John Cartwright hit the nail on the head when he simultaneously stood up for Broncos coach Kevin Walters while also taking down Bulldogs general manager Phil Gould.
Walters has turned the Broncos around from also-rans to premiership contenders in the space of a few seasons and Cartwright, the former Panthers international forward and Gold Coast coach who now serves as a Broncos assistant, fired off a ripping broadside directed at the poor decision making of clubs that linger at the foot of the NRL ladder for extended periods.
Gould claimed recently in his guise as Channel Nine analyst that the Broncos couldn’t win the competition this year but Cartwright is having none of that, pointing to the quick rebirth of the club from the lowest of ebbs just a few short seasons ago when they received their first wooden spoon in club history.
When Anthony Seibold departed the Broncos in August of 2020, less than two years into the five-year contract he had signed, Brisbane looked close to rock bottom. From a win-loss percentage they almost certainly were as they occupied the last rung on the ladder.
An unproven coach at club level despite having success with Queensland in the Origin arena, Walters brought only modest improvement the following season, with seven wins far from anything to write home about.
The jury remained out on Walters and even a player or two openly questioned his chances of success at one of the biggest and most powerful clubs in the land. Then during what was a rebuild of sorts, Brisbane became a competitive outfit in 2022.
By Round 14, the Broncos sat equal third on the ladder, threatening to rise from a wooden spoon into a creditable appearance in the finals within two seasons.
I had predicted they would do so during the pre-season, feeling that there was a stack of talent at Walters’ disposal and that any sort of unity within the group and a common direction could see Brisbane be markedly improved.
They certainly were, yet lost five of their last six to miss the playoffs by a single game.
It was a little embarrassing really, after so much work done to rebuild a shattered club not too familiar or comfortable with being uncompetitive in September. No doubt it hurt, yet Walters went back to work and Brisbane hit the ground running in 2023.
They will not miss the finals this season and 15 wins from 20 matches, a whopping 504 points scored and a better defensive record than all bar the Panthers speak volumes about what Walters has achieved with his coaching staff.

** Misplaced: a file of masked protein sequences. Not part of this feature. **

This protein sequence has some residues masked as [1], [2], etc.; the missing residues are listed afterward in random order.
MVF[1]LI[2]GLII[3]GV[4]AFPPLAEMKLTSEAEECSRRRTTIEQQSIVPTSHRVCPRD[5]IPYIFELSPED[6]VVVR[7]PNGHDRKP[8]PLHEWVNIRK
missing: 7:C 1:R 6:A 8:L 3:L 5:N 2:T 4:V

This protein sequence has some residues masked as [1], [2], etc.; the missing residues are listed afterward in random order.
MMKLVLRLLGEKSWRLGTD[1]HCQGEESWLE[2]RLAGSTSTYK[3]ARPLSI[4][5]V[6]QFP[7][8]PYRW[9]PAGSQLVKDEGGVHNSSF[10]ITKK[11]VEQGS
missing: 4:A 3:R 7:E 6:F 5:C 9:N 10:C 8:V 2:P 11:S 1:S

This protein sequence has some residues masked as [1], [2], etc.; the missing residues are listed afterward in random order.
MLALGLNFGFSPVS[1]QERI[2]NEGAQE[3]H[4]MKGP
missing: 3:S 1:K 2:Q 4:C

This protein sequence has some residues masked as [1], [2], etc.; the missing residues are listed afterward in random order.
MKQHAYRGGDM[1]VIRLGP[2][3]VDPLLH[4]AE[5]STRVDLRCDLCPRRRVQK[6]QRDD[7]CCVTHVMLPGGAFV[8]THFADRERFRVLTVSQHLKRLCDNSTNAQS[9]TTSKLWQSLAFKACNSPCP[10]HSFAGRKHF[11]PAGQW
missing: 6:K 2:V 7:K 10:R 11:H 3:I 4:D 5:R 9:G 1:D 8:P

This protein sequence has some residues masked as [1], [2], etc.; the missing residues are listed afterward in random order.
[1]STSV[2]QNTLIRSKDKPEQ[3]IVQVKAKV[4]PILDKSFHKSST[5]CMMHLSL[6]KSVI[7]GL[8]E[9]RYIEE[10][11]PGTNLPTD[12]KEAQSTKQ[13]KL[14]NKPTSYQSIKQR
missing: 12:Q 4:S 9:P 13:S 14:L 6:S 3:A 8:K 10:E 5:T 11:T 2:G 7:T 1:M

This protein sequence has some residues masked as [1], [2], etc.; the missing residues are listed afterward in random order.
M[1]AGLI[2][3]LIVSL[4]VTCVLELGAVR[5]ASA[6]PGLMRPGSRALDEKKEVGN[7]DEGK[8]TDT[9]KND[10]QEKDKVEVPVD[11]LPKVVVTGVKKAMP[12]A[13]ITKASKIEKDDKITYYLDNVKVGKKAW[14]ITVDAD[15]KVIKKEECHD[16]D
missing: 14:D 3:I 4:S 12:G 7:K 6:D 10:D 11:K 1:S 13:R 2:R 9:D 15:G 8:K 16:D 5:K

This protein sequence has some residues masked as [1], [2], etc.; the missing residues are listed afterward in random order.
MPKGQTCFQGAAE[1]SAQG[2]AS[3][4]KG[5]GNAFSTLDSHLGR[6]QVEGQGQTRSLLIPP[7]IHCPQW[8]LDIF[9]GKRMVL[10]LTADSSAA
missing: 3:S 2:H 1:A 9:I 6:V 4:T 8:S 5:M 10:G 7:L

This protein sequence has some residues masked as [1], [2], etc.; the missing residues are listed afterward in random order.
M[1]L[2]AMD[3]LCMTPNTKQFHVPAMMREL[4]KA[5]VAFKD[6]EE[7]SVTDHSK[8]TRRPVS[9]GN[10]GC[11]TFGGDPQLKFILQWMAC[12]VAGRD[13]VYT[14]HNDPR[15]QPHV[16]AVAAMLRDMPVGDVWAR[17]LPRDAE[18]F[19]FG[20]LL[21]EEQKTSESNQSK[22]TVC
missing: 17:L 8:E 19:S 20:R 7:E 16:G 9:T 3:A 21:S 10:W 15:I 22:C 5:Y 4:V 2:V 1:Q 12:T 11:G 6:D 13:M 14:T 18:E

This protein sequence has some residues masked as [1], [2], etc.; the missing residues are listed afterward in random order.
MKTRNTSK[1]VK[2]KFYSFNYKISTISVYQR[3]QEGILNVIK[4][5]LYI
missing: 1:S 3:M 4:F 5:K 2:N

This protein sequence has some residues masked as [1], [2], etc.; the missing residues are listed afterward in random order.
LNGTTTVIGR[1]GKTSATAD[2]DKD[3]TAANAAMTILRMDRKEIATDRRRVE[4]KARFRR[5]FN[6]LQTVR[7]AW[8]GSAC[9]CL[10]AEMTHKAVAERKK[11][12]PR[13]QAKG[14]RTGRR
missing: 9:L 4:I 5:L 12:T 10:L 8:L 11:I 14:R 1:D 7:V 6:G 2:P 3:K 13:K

And, he didn’t need a five, six or seven year plan to do it.
It was the defensive side of the game that brought about Cartwright returning serve. After Gould categorically dismissed the Broncos’ chances of winning the title, the 57-year-old former Panthers second-rower took umbrage.
In a classy, witty and pointed defence of Walters, Cartwright delivered a stern and deserved message to Gould, whether or not he was the only intended target. Something tells me he was.
“I have seen a lot of other teams out there that talk about rebuilds. You see a lot of other sides out there that talk about five year, six year, seven year plans and they are still running at the bottom of the table.”
Colloquially, Cartwright was suggesting two things. One, that Gould should stay in his lane, worry a little less about the Broncos and focus more on the rabble at Belmore that has gone backwards this season, despite adding some quality talent.
Secondly, Cartwright was suggesting that the man who consistently reminds us of his rather oracle-like opinion of himself and his importance in the game, should perhaps reflect on his penchant to place prophetic and inaccurate timelines on improvement.
Not one iota of Gould’s predictions for the Bulldogs has come to pass in 2023. The team is no better, coach Cameron Ciraldo is struggling, their defence is catastrophic and rumoured interest around every big-name player that comes on the market seems to suggest that he realises the Bulldogs need a whole lot more than what they have in stock right now.
No doubt Walters would have been pleased with his assistants support and faith, evidence of the loyalty and unity he is attempting to build.
Walters said in a media conference that “we are worried about ourselves and I think Phil should be doing the same (with the Bulldogs)”.
Of course, Gould works in the media and is expected to offer opinions and provoke discussion and commentary for his employer. Yet after concerns raised earlier this season about potential conflicts of interest and the Canterbury board having held discussions with him, it appears an ability to read the rugby league room is escaping the 65-year-old.
The General Manger of Football at a struggling NRL club, a man well versed in trotting out year-defined rebuild plans and then writing off the chances of a club on the rise, is a very poor look.
Gould deserved to be told to stay in his lane and worry about his own backyard. Cartwright managed to do it well.